With that said, the development of basins during the Tonian largely resulted from active tectonism associated with the breakup of supercontinent Rodinia (Merdith et al., 2021), and corresponds to a suite of local tectonic conditions (e.g., rifting, subsidence and slab rollback) that would have influenced the production of accommodation space. These local tectonic controls may modify the lithostratigraphic trends recorded in Tonian successions, and by extension, the chemostratigraphic record. Syn-glacial

The Sturtian glaciation is recognised in the stratigraphic record through the deposition of distinct diamictite intervals capped by carbonate rocks, which, accompanied by palaeomagnetic and geochemical data, facilitated the correlation of these deposits globally (Hoffman & Schrag, 2002). However, the stratigraphic thicknesses of these units and the presence or absence of finer-grained interbeds have resulted in contention surrounding the extent and cyclicity of the icehouse.

Although the glacial successions in North America appear to record a very similar two-fold glacial advance-retreat cycle to that in South Australia (Eisbacher, 1985; Link et al., 1994), Le Heron et al. (2020) suggested that these instead represent regional, diachronous glacial cycles. In fact, Le Heron et al. (2020) makes a controversial suggestion that because there have been no direct ages from the Sturtian cryochron in Australia, just ages that bracket the glacial rocks, then perhaps there was no glaciation in Australia between ca. 716 and 663 Ma. However, recent laser Rb–Sr dating of shales in the lower heterogenous unit (Sequence 3.2) in a borehole from the Stuart Shelf yields an age of 690 ± 29 Ma (Lloyd et al. in review), and instead suggests that the Sturtian cryochron of South Australia had a ca. 58 Ma time span, and represents two major ice advances, one before ca. 690 Ma and a second between ca. 690 and 663 Ma. These data agree with the syn-glacial volcanic ages from Idaho of Lund et al. (2003), demonstrating that the glaciations in North America and Australia were likely synchronous.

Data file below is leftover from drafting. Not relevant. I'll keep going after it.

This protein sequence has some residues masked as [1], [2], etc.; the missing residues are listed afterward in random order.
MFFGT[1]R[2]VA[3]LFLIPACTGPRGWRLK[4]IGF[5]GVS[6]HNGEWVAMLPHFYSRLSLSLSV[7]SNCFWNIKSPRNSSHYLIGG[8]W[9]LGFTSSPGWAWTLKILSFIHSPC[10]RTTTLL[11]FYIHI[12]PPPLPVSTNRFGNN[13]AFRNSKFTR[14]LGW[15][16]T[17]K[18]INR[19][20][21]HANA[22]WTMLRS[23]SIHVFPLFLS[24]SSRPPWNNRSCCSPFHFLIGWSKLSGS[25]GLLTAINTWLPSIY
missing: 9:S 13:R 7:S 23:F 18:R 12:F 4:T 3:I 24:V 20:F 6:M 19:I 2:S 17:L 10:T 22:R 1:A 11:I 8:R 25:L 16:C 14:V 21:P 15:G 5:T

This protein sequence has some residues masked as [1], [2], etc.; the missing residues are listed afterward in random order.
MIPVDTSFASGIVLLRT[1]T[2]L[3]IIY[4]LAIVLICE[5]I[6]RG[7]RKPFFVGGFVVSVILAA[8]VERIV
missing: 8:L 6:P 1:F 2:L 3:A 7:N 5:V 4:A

Like in Australia and North America, the glacial successions in South China and Namibia have been interpreted as reflecting a glacial retreat phase between two glacial advance episodes in a glaciomarine setting (Zhang et al., 2011; Le Heron et al., 2013; Lan et al., 2015), which was largely controlled by climatic sea level changes (Zhang et al., 2011; Le Heron et al., 2013). However, these sections have also been interpreted to reflect sub-ice deposition during a singular glacial event (Lechte and Wallace, 2016; Buechi et al., 2017; Hoffman et al., 2017a; Busigny et al., 2018), with more emphasis on the influence of changing tectonic phases (Figure 12; Zhang et al., 2011; Hoffman et al., 2017a; Busigny et al., 2018). Further, the thick interbedded diamictite and clastic successions in Scotland have been interpreted to represent up to 28 glacial cycles (Ali et al., 2018; Fairchild et al., 2017).

For these reasons, although age constraints and detailed paleoenvironmental interpretations are improving, it is still uncertain whether the Sturtian glacial cycle advances were global (eustatically driven) or happening at different times and at more local scales (tectonically driven). Post-glacial

The transgression at the end of the Sturtian glaciation is observed globally and is widely accepted to be a consequence of eustatic sea level rise driven by melting of continental ice sheets (Kaufman et al., 1997; Kennedy et al., 1998; Bold et al., 2016). Not only was there significant eustatic sea level rise and climatic warming, but there is a notable tectonic shift to post-rift subsidence at almost all the sites discussed above, which would further increase accommodation in basins globally. Further, the distinct carbonate cap unit that overlies glaciogenic rocks has been documented at many localities and records a sharp negative δ13C excursion that has long been used as a chemostratigraphic tool to correlate this horizon (Halverson et al., 2005; 2010; Park et al., 2020). Consequently, the post Sturtian-glacial interval is one of the most well constrained and reliably correlated of the Neoproterozoic.

6. Conclusions

The Adelaide Superbasin was a dynamic basin influenced by syn-sedimentary tectonics, and climate and environmental changes throughout the Tonian and Cryogenian. This study presents over 8,350 m of measured sedimentary logs through seven sections in an approximately 150 km east–west transect across the northern Flinders Ranges. This includes sites in Termination Hill, Copley, Mount Lyndhurst, Yankaninna and Vulkathunha-Gammon Ranges. From these, 18 lithofacies, 6 facies associations and 11 depositional environments have been classified.